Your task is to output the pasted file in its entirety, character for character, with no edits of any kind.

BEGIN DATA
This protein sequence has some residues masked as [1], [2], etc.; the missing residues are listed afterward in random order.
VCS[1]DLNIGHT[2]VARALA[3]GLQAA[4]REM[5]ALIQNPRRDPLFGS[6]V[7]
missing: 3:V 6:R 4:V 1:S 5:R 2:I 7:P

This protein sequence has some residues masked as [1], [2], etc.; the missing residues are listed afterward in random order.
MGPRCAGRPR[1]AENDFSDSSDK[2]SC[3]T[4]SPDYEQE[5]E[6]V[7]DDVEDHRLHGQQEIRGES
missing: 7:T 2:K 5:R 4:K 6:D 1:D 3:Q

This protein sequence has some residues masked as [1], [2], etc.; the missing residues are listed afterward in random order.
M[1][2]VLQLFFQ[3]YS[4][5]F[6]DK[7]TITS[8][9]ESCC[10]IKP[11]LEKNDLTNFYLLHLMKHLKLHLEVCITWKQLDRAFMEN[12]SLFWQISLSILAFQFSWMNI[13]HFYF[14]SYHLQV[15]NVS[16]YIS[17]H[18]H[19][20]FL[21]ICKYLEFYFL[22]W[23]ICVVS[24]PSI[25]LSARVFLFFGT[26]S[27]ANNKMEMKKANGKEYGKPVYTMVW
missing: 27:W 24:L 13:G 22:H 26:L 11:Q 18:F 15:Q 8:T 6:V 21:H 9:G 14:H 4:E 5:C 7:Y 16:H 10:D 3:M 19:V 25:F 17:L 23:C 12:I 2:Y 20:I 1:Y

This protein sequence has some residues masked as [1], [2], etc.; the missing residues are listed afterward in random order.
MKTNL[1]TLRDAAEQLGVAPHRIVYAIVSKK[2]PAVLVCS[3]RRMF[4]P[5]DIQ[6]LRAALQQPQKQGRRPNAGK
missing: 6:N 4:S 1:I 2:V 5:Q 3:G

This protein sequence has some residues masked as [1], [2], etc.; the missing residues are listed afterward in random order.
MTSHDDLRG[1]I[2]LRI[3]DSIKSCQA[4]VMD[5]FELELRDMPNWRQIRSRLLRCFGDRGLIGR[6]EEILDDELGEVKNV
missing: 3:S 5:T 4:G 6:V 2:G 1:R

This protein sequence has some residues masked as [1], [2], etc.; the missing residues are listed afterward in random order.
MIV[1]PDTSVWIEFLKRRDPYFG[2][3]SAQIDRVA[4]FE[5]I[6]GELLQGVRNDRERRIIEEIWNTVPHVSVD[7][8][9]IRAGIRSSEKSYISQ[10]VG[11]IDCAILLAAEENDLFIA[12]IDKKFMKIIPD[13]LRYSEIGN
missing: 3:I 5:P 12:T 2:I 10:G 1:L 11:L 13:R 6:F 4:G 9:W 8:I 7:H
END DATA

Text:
This protein sequence has some residues masked as [1], [2], etc.; the missing residues are listed afterward in random order.
VCS[1]DLNIGHT[2]VARALA[3]GLQAA[4]REM[5]ALIQNPRRDPLFGS[6]V[7]
missing: 3:V 6:R 4:V 1:S 5:R 2:I 7:P

This protein sequence has some residues masked as [1], [2], etc.; the missing residues are listed afterward in random order.
MGPRCAGRPR[1]AENDFSDSSDK[2]SC[3]T[4]SPDYEQE[5]E[6]V[7]DDVEDHRLHGQQEIRGES
missing: 7:T 2:K 5:R 4:K 6:D 1:D 3:Q

This protein sequence has some residues masked as [1], [2], etc.; the missing residues are listed afterward in random order.
M[1][2]VLQLFFQ[3]YS[4][5]F[6]DK[7]TITS[8][9]ESCC[10]IKP[11]LEKNDLTNFYLLHLMKHLKLHLEVCITWKQLDRAFMEN[12]SLFWQISLSILAFQFSWMNI[13]HFYF[14]SYHLQV[15]NVS[16]YIS[17]H[18]H[19][20]FL[21]ICKYLEFYFL[22]W[23]ICVVS[24]PSI[25]LSARVFLFFGT[26]S[27]ANNKMEMKKANGKEYGKPVYTMVW
missing: 27:W 24:L 13:G 22:H 26:L 11:Q 18:F 15:Q 8:T 6:V 21:H 9:G 14:H 4:E 5:C 7:Y 16:H 10:D 3:M 19:V 25:F 17:L 23:C 12:I 2:Y 20:I 1:Y

This protein sequence has some residues masked as [1], [2], etc.; the missing residues are listed afterward in random order.
MKTNL[1]TLRDAAEQLGVAPHRIVYAIVSKK[2]PAVLVCS[3]RRMF[4]P[5]DIQ[6]LRAALQQPQKQGRRPNAGK
missing: 6:N 4:S 1:I 2:V 5:Q 3:G

This protein sequence has some residues masked as [1], [2], etc.; the missing residues are listed afterward in random order.
MTSHDDLRG[1]I[2]LRI[3]DSIKSCQA[4]VMD[5]FELELRDMPNWRQIRSRLLRCFGDRGLIGR[6]EEILDDELGEVKNV
missing: 3:S 5:T 4:G 6:V 2:G 1:R

This protein sequence has some residues masked as [1], [2], etc.; the missing residues are listed afterward in random order.
MIV[1]PDTSVWIEFLKRRDPYFG[2][3]SAQIDRVA[4]FE[5]I[6]GELLQGVRNDRERRIIEEIWNTVPHVSVD[7][8][9]IRAGIRSSEKSYISQ[10]VG[11]IDCAILLAAEENDLFIA[12]IDKKFMKIIPD[13]LRYSEIGN
missing: 3:I 5:P 12:T 2:I 10:G 1:L 11:L 13:R 6:F 4:G 9:W 8:I 7:H